This is like the beginning of the best music video of all time. According to Popular Mechanics, the controlled implosion of the Washita River Bridge in Oklahoma was filmed by Eric Leslie and submitted as a part of the GoPro Awards, a contest that invites GoPro users to create and share unique content for a chance to win prizes. Shared to YouTube as an official selection, Leslie's footage is only 49 seconds long, but there's more suspense and excitement in it than in the entire runtime of some Hollywood blockbusters.
Typical controlled demolition videos are shot from hundreds of yards away, because that's where it's safest for camera operators to stand. With the GoPro, Leslie was able to get much closer to the action. The clip begins calmly enough, with bluesy harmonica music playing as clouds rush by. The video appears to be slightly sped up until the 18 second mark, when the music drops to a deep hum—just before the explosives reduce the bridge to strap metal in glorious slow motion. A beat drop brings the clip back to full speed, and the entire video is later replayed in real time.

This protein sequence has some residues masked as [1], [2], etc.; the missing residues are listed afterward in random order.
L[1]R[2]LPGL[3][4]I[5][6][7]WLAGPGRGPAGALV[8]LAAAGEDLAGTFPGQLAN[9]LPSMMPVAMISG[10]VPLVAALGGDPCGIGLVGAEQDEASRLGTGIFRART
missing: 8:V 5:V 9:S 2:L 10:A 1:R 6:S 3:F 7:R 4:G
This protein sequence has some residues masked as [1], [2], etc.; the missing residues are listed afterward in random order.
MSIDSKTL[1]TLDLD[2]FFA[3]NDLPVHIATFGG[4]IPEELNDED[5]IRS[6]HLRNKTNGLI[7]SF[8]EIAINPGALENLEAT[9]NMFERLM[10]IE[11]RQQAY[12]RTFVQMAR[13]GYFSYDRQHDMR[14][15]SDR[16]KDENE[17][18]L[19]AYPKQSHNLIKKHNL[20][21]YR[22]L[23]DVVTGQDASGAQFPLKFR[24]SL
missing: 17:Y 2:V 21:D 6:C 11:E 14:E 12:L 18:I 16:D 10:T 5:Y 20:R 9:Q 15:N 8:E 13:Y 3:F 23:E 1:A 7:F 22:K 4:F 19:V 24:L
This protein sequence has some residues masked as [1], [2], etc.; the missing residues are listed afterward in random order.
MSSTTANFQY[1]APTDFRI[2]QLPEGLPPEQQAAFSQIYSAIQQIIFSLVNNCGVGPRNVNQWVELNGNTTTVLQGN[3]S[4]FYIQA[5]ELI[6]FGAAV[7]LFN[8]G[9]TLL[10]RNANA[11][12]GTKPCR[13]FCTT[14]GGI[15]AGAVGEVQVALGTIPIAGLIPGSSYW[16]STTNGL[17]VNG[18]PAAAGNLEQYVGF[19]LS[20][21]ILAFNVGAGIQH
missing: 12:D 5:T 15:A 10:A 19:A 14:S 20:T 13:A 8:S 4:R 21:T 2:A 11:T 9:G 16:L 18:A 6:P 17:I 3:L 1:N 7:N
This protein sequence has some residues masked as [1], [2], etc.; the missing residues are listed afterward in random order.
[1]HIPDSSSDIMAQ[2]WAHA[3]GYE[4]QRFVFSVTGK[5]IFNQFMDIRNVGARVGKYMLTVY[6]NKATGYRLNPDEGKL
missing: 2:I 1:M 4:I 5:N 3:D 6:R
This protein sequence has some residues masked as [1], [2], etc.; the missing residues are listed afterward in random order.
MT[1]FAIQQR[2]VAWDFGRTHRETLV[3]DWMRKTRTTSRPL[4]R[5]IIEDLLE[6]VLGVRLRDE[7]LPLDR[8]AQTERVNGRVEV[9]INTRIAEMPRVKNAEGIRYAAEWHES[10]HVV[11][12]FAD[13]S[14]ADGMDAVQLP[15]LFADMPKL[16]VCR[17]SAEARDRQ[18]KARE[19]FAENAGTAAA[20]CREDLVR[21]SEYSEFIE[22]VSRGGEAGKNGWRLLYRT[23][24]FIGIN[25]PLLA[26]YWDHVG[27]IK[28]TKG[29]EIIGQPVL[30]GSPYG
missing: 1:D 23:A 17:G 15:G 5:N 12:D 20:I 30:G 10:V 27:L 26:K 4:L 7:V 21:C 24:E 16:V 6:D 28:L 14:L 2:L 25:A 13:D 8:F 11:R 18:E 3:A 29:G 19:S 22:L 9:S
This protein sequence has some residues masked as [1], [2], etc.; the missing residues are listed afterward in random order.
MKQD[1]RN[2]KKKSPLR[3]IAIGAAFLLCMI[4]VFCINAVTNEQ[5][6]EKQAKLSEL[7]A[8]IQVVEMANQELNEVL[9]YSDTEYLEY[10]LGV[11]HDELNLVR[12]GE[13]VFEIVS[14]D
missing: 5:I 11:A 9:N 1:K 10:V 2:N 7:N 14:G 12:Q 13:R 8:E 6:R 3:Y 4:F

The slow-motion implosion, beat drop, and instant replay will make you rewatch this clip over and over, and perhaps even inspire you to submit videos of your own to the competition next year.
[h/t Popular Mechanics]